You know, I often wonder whether we compartmentalize these issues and the abusers in order to cope with the staggering and horrific assault of facts and violence on our hearts and minds. Life without the bewildering stats that a woman is raped every four minutes in South Africa would be sublime! If you’re in the fortunate position to not be part of the statistics, it’s easier to pretend it doesn’t affect you or that which you identify yourself with. When you are one of the millions who make up the statistics and depending on whom your abuser is, you almost effortlessly slip into the “comfort” of categorizing! It’s extremely hard for the abused to not categorize. It’s hard for family and friends of the abused to not categorize. It becomes a coping mechanism for some!

You need to keep in mind that violence in South Africa is nothing new. The lack of respect for women was as rife prior to 1994 as it is now. Growing up as a white, Afrikaner, attending the Dutch Reformed Church and being called privileged did not protect me from seeing and experiencing rape, violence or spousal abuse…the difference however is that no one spoke about it.

Post 1994 and with the explosion of Internet in Africa women have become more vocal about abuse and their lack of rights. I think the anonymity of the Internet made it easier for women to share their stories and to discover that there are other women going through the same thing and dialog, sharing and sisterhood grew from it. The world became smaller and the average South African woman now has access to resources (information and people) she never dreamed of having before. The borders of South Africa enlarged in a virtual world.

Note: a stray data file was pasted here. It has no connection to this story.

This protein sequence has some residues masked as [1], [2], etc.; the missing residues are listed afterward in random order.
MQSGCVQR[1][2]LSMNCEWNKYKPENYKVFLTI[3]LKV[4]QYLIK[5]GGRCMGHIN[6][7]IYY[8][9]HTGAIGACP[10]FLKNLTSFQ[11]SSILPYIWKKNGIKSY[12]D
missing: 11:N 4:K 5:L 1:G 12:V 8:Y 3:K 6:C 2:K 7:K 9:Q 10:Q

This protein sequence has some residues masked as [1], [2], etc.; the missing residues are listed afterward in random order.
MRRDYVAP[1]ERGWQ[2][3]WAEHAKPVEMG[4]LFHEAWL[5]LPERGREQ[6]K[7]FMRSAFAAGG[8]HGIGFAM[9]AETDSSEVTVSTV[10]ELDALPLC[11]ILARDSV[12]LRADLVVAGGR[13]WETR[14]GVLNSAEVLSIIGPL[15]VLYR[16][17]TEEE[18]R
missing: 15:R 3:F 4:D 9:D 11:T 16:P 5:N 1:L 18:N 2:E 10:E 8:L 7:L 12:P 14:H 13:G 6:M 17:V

My heart would like to believe that what happened to Reeva Steenkamp will broaden national dialog on the issue of women’s rights, but unfortunately I am not convinced that it will. Although this case is a high profile case, with much international interest, the fact remains that the attention the case receives has much more to do with the man who held the gun than the woman who lost her life.

Anene_Booysen_i2e

Anene Booysen